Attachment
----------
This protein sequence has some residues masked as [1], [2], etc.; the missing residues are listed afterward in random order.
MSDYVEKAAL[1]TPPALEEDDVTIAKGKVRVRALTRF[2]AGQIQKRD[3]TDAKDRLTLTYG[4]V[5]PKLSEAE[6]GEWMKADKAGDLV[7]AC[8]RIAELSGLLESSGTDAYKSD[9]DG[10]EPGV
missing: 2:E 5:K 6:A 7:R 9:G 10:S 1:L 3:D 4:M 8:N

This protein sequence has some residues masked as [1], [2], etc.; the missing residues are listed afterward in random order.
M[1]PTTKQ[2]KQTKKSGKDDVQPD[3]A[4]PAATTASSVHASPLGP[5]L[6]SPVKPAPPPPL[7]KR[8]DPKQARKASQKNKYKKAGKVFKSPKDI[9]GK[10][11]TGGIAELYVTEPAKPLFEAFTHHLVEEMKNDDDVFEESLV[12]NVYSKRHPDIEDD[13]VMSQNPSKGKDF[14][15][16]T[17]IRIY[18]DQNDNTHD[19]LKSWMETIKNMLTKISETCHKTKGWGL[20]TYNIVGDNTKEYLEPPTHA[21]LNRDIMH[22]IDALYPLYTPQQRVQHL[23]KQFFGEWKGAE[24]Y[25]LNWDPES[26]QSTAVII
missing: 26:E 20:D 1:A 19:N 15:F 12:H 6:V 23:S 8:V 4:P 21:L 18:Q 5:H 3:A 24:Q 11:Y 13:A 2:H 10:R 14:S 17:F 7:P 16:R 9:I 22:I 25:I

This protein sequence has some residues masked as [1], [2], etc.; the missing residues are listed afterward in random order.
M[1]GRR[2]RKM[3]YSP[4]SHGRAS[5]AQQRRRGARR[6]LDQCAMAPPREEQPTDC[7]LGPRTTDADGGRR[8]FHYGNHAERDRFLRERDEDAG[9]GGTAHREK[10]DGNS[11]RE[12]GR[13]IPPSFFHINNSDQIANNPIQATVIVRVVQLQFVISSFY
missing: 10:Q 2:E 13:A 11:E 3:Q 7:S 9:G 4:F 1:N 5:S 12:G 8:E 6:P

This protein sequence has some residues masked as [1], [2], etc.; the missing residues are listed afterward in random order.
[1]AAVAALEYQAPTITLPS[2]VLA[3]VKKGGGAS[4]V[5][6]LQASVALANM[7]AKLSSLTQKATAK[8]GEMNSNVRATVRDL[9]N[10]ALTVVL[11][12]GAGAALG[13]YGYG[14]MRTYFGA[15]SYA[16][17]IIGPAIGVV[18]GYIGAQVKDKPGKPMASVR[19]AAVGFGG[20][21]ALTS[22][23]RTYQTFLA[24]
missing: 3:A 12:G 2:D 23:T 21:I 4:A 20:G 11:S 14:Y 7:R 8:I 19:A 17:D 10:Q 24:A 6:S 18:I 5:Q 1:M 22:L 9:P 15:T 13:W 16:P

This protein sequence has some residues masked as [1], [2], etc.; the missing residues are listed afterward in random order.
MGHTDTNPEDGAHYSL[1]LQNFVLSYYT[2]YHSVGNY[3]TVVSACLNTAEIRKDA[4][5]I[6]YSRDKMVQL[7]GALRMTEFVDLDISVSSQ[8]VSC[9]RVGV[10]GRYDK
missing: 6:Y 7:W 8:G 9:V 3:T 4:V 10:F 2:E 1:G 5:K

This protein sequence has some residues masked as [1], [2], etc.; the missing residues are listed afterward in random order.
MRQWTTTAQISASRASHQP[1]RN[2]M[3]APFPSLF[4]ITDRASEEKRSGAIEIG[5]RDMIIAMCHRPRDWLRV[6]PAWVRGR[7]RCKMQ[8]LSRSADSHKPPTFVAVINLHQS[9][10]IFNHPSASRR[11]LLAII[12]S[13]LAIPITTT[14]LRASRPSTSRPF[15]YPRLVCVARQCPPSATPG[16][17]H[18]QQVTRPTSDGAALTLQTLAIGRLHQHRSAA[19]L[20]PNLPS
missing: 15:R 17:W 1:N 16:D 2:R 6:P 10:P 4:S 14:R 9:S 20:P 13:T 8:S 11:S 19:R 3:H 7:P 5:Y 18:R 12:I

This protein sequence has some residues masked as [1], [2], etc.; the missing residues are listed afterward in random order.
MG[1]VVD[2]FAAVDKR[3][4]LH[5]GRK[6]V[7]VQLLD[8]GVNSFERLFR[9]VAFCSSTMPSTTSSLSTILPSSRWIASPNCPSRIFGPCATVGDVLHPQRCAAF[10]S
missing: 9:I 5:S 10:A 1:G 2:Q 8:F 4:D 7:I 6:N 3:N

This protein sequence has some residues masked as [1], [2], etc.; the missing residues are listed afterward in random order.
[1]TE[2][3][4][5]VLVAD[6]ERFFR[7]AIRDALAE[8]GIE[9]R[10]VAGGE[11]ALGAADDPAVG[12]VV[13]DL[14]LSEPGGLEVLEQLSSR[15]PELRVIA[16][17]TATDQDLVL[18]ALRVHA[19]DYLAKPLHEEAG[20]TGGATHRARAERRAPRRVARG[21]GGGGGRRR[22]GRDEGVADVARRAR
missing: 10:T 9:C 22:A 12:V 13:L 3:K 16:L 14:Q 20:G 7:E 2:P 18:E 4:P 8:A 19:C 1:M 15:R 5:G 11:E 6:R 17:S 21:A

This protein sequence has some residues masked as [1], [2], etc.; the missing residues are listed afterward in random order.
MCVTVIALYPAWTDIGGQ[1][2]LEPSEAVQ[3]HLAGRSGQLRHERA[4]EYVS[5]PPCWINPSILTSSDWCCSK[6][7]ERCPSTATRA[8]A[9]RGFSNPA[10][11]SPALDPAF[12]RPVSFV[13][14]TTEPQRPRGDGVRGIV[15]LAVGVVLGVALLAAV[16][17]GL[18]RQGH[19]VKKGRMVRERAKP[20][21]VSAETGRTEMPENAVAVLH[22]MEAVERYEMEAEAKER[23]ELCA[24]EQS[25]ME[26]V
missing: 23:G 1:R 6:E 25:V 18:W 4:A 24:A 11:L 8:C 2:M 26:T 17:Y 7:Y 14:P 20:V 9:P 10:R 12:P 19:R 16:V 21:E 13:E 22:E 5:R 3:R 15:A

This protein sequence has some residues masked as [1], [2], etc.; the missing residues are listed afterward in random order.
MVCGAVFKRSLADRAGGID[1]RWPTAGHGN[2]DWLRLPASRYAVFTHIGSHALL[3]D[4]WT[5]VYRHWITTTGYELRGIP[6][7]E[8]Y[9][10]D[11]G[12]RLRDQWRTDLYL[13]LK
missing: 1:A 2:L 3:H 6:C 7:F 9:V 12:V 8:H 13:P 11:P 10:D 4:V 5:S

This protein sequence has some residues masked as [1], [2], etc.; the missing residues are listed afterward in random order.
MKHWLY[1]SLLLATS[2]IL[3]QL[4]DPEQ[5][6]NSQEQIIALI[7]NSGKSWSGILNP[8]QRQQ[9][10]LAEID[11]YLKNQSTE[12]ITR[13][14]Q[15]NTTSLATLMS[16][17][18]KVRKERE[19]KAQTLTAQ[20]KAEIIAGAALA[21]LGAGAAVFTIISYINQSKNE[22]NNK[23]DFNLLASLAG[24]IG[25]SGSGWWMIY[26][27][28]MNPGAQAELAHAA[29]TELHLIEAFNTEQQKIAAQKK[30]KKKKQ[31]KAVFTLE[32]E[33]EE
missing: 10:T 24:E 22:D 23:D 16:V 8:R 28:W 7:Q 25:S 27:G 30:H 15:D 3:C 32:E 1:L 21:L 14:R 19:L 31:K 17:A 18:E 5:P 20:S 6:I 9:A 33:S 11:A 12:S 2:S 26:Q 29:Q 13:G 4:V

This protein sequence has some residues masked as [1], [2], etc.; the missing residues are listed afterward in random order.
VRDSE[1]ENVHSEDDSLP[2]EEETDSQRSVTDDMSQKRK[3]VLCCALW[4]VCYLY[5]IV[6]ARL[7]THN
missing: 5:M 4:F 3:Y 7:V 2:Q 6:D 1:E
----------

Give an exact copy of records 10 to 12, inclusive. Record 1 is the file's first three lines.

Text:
This protein sequence has some residues masked as [1], [2], etc.; the missing residues are listed afterward in random order.
MVCGAVFKRSLADRAGGID[1]RWPTAGHGN[2]DWLRLPASRYAVFTHIGSHALL[3]D[4]WT[5]VYRHWITTTGYELRGIP[6][7]E[8]Y[9][10]D[11]G[12]RLRDQWRTDLYL[13]LK
missing: 1:A 2:L 3:H 6:C 7:F 9:V 12:V 8:H 13:P 11:P 10:D 4:V 5:S

This protein sequence has some residues masked as [1], [2], etc.; the missing residues are listed afterward in random order.
MKHWLY[1]SLLLATS[2]IL[3]QL[4]DPEQ[5][6]NSQEQIIALI[7]NSGKSWSGILNP[8]QRQQ[9][10]LAEID[11]YLKNQSTE[12]ITR[13][14]Q[15]NTTSLATLMS[16][17][18]KVRKERE[19]KAQTLTAQ[20]KAEIIAGAALA[21]LGAGAAVFTIISYINQSKNE[22]NNK[23]DFNLLASLAG[24]IG[25]SGSGWWMIY[26][27][28]MNPGAQAELAHAA[29]TELHLIEAFNTEQQKIAAQKK[30]KKKKQ[31]KAVFTLE[32]E[33]EE
missing: 10:T 24:E 22:D 23:D 16:V 8:R 28:W 7:Q 25:S 27:G 30:H 15:D 3:C 32:E 1:L 21:L 14:R 19:L 31:K 17:A 18:E 5:P 20:S 6:I 9:A 33:S 11:A 12:S 2:S 26:Q 29:Q 13:G 4:V

This protein sequence has some residues masked as [1], [2], etc.; the missing residues are listed afterward in random order.
VRDSE[1]ENVHSEDDSLP[2]EEETDSQRSVTDDMSQKRK[3]VLCCALW[4]VCYLY[5]IV[6]ARL[7]THN
missing: 5:M 4:F 3:Y 7:V 2:Q 6:D 1:E